SR’s Fab 5 is a collection of inside scoop, analysis and insight from yours truly, Pewter Report publisher and Bucs beat writer Scott Reynolds. Here are a few things that caught my attention this week at One Buc Place:
FAB 1. COLLINS FACES A MURDER’S ROW OF PASS RUSHERS IN FIRST YEAR AS A STARTER
Despite the fact that long-time Buccaneers left tackle Donald Penn started over 100 consecutive games last year it wasn’t hard for the team to part ways the heavy set lineman, who is entering his ninth NFL season. Penn’s play declined last year at age 30, and the new regime of head coach Lovie Smith and general manager Jason Licht wanted to get lighter, younger and more athletic.
So the 340-pound Penn was jettisoned this offseason and Tampa Bay signed up-and-coming left tackle Anthony Collins, who is three years younger at age 28, and nearly 30 pounds lighter at 315. Collins has quicker feet and quicker hands, and although he has yet to prove himself as a 16-game starter, he has plenty of NFL experience with seeing action in 59 games with 25 starts under his belt.
Collins will face a murder’s row of pass rushers in his first opportunity as a wire-to-wire starter and the all-important blindside protector for quarterback Josh McCown. It starts off with three straight weeks of players that have posted double-digit sacks in the NFL careers.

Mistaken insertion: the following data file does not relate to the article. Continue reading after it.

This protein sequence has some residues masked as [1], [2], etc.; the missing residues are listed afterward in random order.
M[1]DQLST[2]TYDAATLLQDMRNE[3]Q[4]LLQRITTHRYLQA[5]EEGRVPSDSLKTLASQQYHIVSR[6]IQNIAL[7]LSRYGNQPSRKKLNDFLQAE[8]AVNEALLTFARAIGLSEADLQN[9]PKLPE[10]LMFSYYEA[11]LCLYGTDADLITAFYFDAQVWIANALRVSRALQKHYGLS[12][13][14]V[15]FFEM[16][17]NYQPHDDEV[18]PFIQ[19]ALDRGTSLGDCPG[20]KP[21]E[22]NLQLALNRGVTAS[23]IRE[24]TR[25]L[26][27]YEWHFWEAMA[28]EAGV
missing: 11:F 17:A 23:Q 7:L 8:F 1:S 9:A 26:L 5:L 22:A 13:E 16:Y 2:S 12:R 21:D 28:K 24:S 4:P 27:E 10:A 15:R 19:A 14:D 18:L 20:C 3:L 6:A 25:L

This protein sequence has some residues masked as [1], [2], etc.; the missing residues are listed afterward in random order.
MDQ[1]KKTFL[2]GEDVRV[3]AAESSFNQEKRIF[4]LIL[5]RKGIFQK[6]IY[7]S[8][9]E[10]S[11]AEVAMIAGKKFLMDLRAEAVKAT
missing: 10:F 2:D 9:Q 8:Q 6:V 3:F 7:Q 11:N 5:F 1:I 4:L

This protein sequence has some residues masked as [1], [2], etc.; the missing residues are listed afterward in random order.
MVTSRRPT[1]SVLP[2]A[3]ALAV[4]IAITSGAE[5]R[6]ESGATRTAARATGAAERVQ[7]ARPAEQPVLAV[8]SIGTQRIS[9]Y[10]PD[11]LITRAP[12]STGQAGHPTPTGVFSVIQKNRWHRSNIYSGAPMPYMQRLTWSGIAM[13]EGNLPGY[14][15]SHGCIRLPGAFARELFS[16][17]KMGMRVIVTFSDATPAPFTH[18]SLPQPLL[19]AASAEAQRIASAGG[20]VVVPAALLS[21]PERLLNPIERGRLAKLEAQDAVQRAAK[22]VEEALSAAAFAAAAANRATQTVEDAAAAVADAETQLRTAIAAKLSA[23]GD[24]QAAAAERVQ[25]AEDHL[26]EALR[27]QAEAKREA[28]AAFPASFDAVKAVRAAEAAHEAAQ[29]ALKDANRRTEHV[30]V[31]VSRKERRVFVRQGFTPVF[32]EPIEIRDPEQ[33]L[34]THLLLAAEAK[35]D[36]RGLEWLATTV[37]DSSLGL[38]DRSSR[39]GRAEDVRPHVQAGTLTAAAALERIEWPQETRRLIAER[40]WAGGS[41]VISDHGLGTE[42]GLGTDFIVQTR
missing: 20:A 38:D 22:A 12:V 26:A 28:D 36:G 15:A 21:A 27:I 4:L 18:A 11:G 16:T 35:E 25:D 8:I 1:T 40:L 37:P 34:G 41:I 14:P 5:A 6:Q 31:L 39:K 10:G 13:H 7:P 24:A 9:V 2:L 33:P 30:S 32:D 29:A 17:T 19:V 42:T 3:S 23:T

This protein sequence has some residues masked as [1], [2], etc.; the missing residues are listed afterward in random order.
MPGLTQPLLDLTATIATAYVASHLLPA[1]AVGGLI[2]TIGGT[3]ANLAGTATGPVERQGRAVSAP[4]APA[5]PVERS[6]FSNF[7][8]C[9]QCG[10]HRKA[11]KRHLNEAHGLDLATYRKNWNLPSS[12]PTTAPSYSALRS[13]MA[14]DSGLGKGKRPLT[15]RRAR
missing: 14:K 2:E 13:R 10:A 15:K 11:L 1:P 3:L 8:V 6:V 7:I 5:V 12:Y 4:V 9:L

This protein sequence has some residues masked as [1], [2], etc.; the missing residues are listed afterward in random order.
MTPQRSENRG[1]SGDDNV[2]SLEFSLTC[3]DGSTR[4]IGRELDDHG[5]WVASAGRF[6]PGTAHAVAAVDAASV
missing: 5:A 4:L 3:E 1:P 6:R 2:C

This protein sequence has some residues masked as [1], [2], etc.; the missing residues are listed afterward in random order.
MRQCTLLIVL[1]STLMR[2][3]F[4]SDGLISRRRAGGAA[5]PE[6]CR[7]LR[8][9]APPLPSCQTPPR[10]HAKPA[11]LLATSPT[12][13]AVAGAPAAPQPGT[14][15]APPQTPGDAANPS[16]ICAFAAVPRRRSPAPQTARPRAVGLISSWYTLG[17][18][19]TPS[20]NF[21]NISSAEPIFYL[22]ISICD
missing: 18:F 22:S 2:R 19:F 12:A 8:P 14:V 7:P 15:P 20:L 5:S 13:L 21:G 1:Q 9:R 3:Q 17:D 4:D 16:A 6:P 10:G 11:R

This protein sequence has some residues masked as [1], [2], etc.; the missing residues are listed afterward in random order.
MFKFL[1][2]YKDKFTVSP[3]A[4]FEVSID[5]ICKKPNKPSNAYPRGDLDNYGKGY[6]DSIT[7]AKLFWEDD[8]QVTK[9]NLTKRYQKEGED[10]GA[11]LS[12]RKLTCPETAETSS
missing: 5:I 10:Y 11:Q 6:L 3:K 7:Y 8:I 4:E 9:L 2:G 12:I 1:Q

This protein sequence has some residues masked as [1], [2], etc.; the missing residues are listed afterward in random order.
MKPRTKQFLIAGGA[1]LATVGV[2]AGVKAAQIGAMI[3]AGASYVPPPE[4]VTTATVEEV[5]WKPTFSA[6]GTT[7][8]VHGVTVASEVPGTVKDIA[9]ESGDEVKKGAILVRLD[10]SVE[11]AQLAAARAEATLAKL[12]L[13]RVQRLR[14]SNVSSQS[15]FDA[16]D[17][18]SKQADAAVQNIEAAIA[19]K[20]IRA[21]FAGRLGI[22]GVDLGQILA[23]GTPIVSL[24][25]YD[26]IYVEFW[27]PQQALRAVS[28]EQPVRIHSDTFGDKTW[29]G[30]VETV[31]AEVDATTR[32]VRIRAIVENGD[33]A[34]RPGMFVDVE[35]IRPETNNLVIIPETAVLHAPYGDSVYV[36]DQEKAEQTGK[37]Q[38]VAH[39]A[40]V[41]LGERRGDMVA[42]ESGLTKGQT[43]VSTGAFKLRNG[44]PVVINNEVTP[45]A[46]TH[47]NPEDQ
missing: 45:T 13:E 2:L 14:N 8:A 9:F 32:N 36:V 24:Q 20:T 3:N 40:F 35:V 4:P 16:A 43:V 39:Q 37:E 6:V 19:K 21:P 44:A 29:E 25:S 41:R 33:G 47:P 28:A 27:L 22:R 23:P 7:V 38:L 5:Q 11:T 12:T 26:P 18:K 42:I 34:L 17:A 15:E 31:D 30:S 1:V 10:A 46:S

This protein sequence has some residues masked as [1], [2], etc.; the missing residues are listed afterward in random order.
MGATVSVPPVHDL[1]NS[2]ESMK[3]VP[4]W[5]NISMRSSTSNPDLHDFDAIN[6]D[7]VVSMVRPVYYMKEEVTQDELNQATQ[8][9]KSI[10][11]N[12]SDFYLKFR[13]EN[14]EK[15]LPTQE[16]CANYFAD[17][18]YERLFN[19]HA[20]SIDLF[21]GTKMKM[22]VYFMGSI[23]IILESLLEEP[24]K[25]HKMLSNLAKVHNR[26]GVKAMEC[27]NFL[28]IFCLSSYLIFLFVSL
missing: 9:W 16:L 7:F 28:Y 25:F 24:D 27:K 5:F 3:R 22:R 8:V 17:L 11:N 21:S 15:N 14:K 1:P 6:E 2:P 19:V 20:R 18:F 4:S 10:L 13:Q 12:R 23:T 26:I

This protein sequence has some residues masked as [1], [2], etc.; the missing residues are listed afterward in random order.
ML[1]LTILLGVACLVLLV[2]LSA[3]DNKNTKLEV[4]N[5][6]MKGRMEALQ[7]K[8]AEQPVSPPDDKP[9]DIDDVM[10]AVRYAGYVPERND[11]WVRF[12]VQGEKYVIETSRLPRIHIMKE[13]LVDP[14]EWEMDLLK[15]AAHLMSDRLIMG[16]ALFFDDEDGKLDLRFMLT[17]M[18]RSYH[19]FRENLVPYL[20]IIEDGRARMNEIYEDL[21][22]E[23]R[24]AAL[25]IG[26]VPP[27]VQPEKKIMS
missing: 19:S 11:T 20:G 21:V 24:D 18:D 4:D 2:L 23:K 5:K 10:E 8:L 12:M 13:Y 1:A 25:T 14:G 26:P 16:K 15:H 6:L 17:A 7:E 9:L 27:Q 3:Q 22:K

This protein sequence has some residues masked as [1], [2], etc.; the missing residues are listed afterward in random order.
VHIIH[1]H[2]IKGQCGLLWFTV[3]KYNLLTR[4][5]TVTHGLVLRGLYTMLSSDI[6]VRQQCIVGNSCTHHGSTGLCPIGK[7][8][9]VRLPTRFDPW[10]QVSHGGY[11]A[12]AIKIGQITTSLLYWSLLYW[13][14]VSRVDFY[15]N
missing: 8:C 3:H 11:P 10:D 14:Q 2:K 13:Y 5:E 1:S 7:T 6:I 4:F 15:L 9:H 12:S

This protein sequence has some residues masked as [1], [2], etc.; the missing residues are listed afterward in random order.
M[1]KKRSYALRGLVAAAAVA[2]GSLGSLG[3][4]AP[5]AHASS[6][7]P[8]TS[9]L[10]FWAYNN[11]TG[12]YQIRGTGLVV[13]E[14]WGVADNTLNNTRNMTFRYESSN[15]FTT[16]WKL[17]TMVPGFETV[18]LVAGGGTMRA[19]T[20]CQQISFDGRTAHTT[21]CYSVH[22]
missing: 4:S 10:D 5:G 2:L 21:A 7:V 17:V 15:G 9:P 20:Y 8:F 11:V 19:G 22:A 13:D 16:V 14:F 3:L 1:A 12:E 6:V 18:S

Collins will square off against Carolina’s Greg Hardy, who notched 15 sacks last year, in Week 1, followed by the NFL’s sack leader, St. Louis’ Robert Quinn, who had 19 QB captures in 2013, in Week 2 and Atlanta’s Osi Umenyiora in Week 3. Full of confidence, Collins is ready for the challenge.
“They are all three different, they have their own style and all are great talents and do what they have to do to get to the quarterback,” Collins said. “And that is my challenge to make sure they don’t get to Josh and I am going to do that.”
In all, Collins will face 13 different pass rushers that totaled 118.5 sacks last year, including a collective 10 against the Bucs in 2013.
Weeks 1 & 15 – Panthers DE Greg Hardy – 6-4, 275
Hardy tied the Panthers’ single-season sack record with 15 last year, including two against the Buccaneers in two games.
Week 2 – Rams DE Robert Quinn – 6-4, 264
The former first-round pick had a breakthrough season with an NFL-leading 19 sacks, including three against the Buccaneers in one game.
Weeks 3 & 10 – Falcons DE Osi Umenyiora – 6-3, 255